ML: Is a writer “inspired to start writing” or is it more a matter of discovering something he or she enjoys and is, perhaps, not bad at—like dancing or gardening or bowling? While it’s tough to pinpoint a specific moment, I often cite fifth grade, when my teacher, Mrs. Franks, read a story of mine aloud to the class. I loved the feeling and the response from the other kids. I haven’t stopped since. Here, I thank my older sister, Mara, who taught me a basic lesson—avoid the hackneyed; go against the flow. I’ve taken this to heart, though I have since wondered if this might also be the tactic to avoid if one is seeking broad commercial success. Writing about zombies, vampires, demon hunters, or the epic adventures of Glummox of Flugte and his quest for yet another damn ring or sword or muffin top might well be a more rewarding route to follow.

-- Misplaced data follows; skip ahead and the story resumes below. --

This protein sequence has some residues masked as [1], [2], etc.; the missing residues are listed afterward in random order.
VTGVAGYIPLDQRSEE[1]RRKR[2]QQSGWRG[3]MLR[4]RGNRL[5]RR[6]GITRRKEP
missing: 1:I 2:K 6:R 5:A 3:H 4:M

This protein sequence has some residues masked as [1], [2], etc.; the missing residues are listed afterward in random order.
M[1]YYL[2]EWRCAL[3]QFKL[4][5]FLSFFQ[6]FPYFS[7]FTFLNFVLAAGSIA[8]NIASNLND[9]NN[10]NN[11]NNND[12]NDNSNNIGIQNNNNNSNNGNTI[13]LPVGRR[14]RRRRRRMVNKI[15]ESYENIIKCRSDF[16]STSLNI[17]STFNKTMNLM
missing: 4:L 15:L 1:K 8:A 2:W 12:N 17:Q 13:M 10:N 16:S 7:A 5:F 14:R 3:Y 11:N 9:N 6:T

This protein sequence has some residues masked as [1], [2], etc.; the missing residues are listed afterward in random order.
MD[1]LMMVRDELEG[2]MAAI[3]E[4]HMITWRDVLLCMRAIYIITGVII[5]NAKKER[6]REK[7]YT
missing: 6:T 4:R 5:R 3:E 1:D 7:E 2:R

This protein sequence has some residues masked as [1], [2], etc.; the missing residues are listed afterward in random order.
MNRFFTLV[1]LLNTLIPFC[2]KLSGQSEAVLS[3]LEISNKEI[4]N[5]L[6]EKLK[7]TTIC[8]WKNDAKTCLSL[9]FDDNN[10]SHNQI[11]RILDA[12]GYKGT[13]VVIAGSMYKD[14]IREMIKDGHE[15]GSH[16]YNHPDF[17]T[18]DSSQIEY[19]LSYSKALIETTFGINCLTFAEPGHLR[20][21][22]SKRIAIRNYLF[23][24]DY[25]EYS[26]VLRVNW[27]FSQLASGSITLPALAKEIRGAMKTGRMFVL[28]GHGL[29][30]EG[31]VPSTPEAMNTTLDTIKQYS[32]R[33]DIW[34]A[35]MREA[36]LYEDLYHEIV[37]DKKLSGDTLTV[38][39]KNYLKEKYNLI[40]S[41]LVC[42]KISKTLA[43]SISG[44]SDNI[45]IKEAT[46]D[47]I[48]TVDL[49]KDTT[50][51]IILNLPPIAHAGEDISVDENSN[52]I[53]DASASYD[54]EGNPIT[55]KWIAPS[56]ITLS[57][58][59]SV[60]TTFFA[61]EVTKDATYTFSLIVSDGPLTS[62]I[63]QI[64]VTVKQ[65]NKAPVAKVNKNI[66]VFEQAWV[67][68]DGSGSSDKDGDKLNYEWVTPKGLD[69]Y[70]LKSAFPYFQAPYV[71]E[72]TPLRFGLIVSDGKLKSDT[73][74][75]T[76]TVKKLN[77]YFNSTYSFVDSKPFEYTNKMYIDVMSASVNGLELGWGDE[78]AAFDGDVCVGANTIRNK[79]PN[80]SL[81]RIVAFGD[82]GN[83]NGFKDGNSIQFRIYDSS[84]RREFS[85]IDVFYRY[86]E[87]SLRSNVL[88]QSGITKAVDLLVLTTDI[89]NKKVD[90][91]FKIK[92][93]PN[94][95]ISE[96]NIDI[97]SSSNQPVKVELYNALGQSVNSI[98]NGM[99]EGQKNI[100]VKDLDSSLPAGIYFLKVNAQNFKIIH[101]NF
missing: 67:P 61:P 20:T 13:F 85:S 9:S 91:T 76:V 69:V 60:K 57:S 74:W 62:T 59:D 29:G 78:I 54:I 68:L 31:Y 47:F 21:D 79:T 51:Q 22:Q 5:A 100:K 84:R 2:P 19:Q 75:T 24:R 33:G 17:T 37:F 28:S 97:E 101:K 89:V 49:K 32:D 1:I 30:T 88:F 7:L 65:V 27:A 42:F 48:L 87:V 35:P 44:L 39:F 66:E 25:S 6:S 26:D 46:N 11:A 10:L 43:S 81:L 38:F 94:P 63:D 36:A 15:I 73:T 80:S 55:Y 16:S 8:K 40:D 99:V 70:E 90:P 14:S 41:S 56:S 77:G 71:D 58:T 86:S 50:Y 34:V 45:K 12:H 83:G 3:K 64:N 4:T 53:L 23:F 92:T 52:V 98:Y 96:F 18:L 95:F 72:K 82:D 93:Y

AE: What other projects are you currently working on?
ML: As mentioned, I’ve recently completed a new novel—a quirky thriller about serial killers, dentists, and ice cream. As with most of my fiction, there’s a strain of dark humor throughout. Meanwhile, I’m circling the first few paragraphs of what will become either a short story or a novel.
AE: How would you describe your writing space?
ML: Modern ransacked. Earthquake chic. A cautionary lesson on the perils of clutter.
AE: Do you ever hear from readers? What do they write to you about?
ML: I hear fairly often from readers, usually through the contact page on my website. To date, the notes have been uniformly positive, usually triggered by a story or interview that resonated. My last story in Asimov’s—“At the Old Wooden Synagogue on Janower Street”—was a good example of this. I received more response to this than any short story previously published.
Since my novel came out last year (and recently relaunched by Open Road Media), the mail has gone up considerably. Hollywood North: A Novel in Six Reels is set in my old hometown of Trenton, Ontario, and is based on true events. The town has a rather bizarre history. Accordingly, I’ve heard from many who either live or lived in the area, most notably old friends and one-time schoolmates. This has been an unexpected bonus in having the novel out there. There’s a small-town past we share, much of which is touched upon in Hollywood North.